A lot of the story concerns learning & mastering the rules of fairy magic, and working out what fairies can and can’t do. And if that last sentence didn’t seem wrong to you, you’ve been reading about a different kind of fairies to the ones I was brought up on. Honestly, this book would have been more readable and made more sense if it started with a crashed alien ship several millennia ago, and superstitious humans treating the advanced travellers as supernatural beings, because these are no kind of fairies I’ve ever heard of. At least Shevdon doesn’t abuse any of the traditional names, so if you do want to read it you can safely pretend they’re just space aliens.

The treatment of fairy tropes in the book is inconsistent, too. They can’t touch iron (it gives them electric shocks) but they’re absolutely fine with steel. Iron is intensely antithetical to magic, but at one point they get into an iron safe using fairy magic. Fairy magic interfaces nicely with technology (at one point, the protagonist uses a mirror to make a call to someone’s mobile), but they regularly use ignore-me-I’m-not-here fairy magic to conceal themselves, or large melee weapons, from security guards and nobody ever worries about being caught on CCTV.

The CCTV thing is a particularly London issue, but there are a few other places in the book which ring rather untrue to me, too. Fifteen quid for a taxi to Heathrow before dawn, for instance; things that eat London pigeons and apparently enjoy them; walking around next to the Fleet without protective gear, let alone falling in it and surviving… Shevdon’s done his headline research pretty well, it seems, but not bothered with the little things.

The writing style is flaccid, with a lot of just-past-tense first-person reflections, and a keen eye for cliché & the pointless minutiae of everyday life, whilst carefully avoiding little details that might enliven a scene beyond the bare-bones setting. It’s still readable, but one gets the feeling that writing is being treated as a necessary inconvenience involved in getting on with the plot, rather than the book itself.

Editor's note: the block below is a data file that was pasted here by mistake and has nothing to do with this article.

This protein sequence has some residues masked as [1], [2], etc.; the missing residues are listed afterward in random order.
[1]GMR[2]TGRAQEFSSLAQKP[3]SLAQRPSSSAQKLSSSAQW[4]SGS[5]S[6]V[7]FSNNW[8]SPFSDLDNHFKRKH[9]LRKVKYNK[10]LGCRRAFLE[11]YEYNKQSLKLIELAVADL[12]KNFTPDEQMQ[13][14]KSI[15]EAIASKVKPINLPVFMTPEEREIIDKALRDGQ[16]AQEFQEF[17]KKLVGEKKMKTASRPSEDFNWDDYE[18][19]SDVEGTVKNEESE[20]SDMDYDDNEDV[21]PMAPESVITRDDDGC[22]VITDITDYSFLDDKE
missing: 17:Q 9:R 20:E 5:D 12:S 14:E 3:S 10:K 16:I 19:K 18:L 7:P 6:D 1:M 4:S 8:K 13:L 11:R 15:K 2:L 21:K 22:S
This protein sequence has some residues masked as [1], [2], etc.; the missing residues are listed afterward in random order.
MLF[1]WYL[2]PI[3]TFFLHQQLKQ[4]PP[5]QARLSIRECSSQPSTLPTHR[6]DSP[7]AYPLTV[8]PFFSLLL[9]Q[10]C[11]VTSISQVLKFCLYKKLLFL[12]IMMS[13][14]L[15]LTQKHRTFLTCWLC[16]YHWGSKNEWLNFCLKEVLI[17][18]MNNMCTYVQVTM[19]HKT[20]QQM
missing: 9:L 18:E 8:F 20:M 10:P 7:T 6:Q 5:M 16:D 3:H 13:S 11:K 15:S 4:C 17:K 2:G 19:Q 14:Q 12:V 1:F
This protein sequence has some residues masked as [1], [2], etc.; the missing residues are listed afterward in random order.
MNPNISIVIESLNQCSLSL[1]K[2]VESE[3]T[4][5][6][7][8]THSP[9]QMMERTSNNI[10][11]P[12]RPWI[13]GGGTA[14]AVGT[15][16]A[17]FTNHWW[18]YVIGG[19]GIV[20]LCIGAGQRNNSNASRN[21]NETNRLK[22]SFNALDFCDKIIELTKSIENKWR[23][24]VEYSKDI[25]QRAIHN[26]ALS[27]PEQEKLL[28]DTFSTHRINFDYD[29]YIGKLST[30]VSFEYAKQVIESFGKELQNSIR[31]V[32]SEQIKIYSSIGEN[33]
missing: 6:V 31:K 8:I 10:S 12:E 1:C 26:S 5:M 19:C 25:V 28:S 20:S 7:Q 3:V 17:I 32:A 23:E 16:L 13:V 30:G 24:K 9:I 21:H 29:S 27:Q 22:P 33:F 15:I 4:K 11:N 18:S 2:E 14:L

The story’s nominally about the discovery of an unexpected new layer to life, replacing and changing all that’s gone before, but there’s very little sense of real dislocation or threat. The opponents we’re shown are dangerous enough, but they’re all predictable and well defined; there’s none of the lurking, numinous sense of unknown threat, or the unpredictable desires & disposition, that characterize things of faerie in English folklore.

If you have a few hours to waste and nothing better to hand, you won’t be harmed by reading this, but that’s the best I can say about it.

July 13, 2010

Justina Robson – Going Under

Filed under: review — Tags: , , , — Sam @ 4:03 pm

Micro-review, since I’m about to take it back to the library.

Short summary: para-rom tropes from a perspective about halfway between hard SF and fantasy-of-manners. Good. Warning: contains elves.

Irritated complaint: publishers who don’t make it prominent (eg. on the bloody cover) that it’s part of a series. To be precise, book 3, which is almost inevitably the worst place to start a series.

July 11, 2010

Catherynne M Valente – Palimpsest

Filed under: review,Uncategorizable — Tags: , , , — Sam @ 3:41 pm

What should I write about this book—this book that is a city, this city that is a book, this book that is many books and none of them complete?

Cities are built upon cities and the graves of cities; books are nurtured on the warm, rich humus of libraries, the rotted and matured drifts of pages. A word, a phrase here and there, escapes the embrace of time and settles instead into a new book, bedding down in a second home.